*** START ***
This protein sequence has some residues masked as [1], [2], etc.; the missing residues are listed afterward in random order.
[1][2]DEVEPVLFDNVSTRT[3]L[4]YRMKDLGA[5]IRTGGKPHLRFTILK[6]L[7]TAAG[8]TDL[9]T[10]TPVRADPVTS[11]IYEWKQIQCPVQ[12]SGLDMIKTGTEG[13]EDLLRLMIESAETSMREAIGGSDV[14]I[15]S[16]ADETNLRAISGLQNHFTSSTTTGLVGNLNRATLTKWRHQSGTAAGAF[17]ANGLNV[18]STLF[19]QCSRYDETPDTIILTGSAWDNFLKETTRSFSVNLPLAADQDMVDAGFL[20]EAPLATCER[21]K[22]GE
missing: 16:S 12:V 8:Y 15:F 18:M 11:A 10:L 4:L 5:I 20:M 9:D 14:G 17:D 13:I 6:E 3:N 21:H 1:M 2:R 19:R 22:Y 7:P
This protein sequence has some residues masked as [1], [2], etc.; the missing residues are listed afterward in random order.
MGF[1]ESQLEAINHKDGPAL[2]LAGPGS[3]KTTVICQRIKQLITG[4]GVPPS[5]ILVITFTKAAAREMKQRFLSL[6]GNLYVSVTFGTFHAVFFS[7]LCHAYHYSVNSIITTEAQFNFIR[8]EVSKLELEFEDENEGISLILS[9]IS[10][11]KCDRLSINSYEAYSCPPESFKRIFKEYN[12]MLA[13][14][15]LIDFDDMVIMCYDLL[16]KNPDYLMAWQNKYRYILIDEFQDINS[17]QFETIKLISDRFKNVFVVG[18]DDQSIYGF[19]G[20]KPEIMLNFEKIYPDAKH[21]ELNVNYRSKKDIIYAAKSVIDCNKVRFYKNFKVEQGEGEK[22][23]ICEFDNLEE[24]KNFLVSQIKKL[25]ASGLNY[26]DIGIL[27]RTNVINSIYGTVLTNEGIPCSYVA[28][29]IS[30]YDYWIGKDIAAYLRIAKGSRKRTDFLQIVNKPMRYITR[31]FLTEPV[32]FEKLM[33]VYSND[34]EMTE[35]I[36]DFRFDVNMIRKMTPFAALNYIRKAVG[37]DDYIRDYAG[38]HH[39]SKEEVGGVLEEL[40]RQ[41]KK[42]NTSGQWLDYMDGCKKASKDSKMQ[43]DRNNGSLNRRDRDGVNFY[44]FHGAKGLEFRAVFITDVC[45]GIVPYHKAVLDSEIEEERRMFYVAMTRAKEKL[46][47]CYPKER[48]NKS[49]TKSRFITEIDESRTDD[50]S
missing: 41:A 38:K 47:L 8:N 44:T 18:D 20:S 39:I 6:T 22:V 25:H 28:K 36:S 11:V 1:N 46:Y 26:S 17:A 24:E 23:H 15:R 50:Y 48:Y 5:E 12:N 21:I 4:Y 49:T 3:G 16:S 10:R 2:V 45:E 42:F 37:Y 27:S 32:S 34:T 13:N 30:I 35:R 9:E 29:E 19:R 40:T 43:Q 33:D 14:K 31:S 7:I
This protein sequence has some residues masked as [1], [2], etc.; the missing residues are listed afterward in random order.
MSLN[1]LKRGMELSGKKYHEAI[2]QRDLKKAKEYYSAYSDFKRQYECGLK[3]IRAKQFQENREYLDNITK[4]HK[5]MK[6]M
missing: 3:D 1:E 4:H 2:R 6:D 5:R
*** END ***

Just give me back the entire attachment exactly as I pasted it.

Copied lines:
This protein sequence has some residues masked as [1], [2], etc.; the missing residues are listed afterward in random order.
[1][2]DEVEPVLFDNVSTRT[3]L[4]YRMKDLGA[5]IRTGGKPHLRFTILK[6]L[7]TAAG[8]TDL[9]T[10]TPVRADPVTS[11]IYEWKQIQCPVQ[12]SGLDMIKTGTEG[13]EDLLRLMIESAETSMREAIGGSDV[14]I[15]S[16]ADETNLRAISGLQNHFTSSTTTGLVGNLNRATLTKWRHQSGTAAGAF[17]ANGLNV[18]STLF[19]QCSRYDETPDTIILTGSAWDNFLKETTRSFSVNLPLAADQDMVDAGFL[20]EAPLATCER[21]K[22]GE
missing: 16:S 12:V 8:Y 15:F 18:M 11:A 10:L 4:L 5:I 20:M 9:D 14:G 17:D 13:I 6:E 3:N 21:H 1:M 2:R 19:R 22:Y 7:P
This protein sequence has some residues masked as [1], [2], etc.; the missing residues are listed afterward in random order.
MGF[1]ESQLEAINHKDGPAL[2]LAGPGS[3]KTTVICQRIKQLITG[4]GVPPS[5]ILVITFTKAAAREMKQRFLSL[6]GNLYVSVTFGTFHAVFFS[7]LCHAYHYSVNSIITTEAQFNFIR[8]EVSKLELEFEDENEGISLILS[9]IS[10][11]KCDRLSINSYEAYSCPPESFKRIFKEYN[12]MLA[13][14][15]LIDFDDMVIMCYDLL[16]KNPDYLMAWQNKYRYILIDEFQDINS[17]QFETIKLISDRFKNVFVVG[18]DDQSIYGF[19]G[20]KPEIMLNFEKIYPDAKH[21]ELNVNYRSKKDIIYAAKSVIDCNKVRFYKNFKVEQGEGEK[22][23]ICEFDNLEE[24]KNFLVSQIKKL[25]ASGLNY[26]DIGIL[27]RTNVINSIYGTVLTNEGIPCSYVA[28][29]IS[30]YDYWIGKDIAAYLRIAKGSRKRTDFLQIVNKPMRYITR[31]FLTEPV[32]FEKLM[33]VYSND[34]EMTE[35]I[36]DFRFDVNMIRKMTPFAALNYIRKAVG[37]DDYIRDYAG[38]HH[39]SKEEVGGVLEEL[40]RQ[41]KK[42]NTSGQWLDYMDGCKKASKDSKMQ[43]DRNNGSLNRRDRDGVNFY[44]FHGAKGLEFRAVFITDVC[45]GIVPYHKAVLDSEIEEERRMFYVAMTRAKEKL[46][47]CYPKER[48]NKS[49]TKSRFITEIDESRTDD[50]S
missing: 41:A 38:K 47:L 8:N 44:T 18:D 20:S 39:I 6:T 22:V 25:H 28:K 36:S 11:V 1:N 46:Y 26:S 17:A 24:E 23:H 15:R 50:Y 48:Y 5:E 12:N 21:I 4:Y 49:T 3:G 16:S 10:R 2:V 45:E 42:F 37:Y 27:S 32:S 34:T 13:N 30:I 35:R 9:E 29:E 19:R 40:T 43:Q 33:D 14:K 31:S 7:I
This protein sequence has some residues masked as [1], [2], etc.; the missing residues are listed afterward in random order.
MSLN[1]LKRGMELSGKKYHEAI[2]QRDLKKAKEYYSAYSDFKRQYECGLK[3]IRAKQFQENREYLDNITK[4]HK[5]MK[6]M
missing: 3:D 1:E 4:H 2:R 6:D 5:R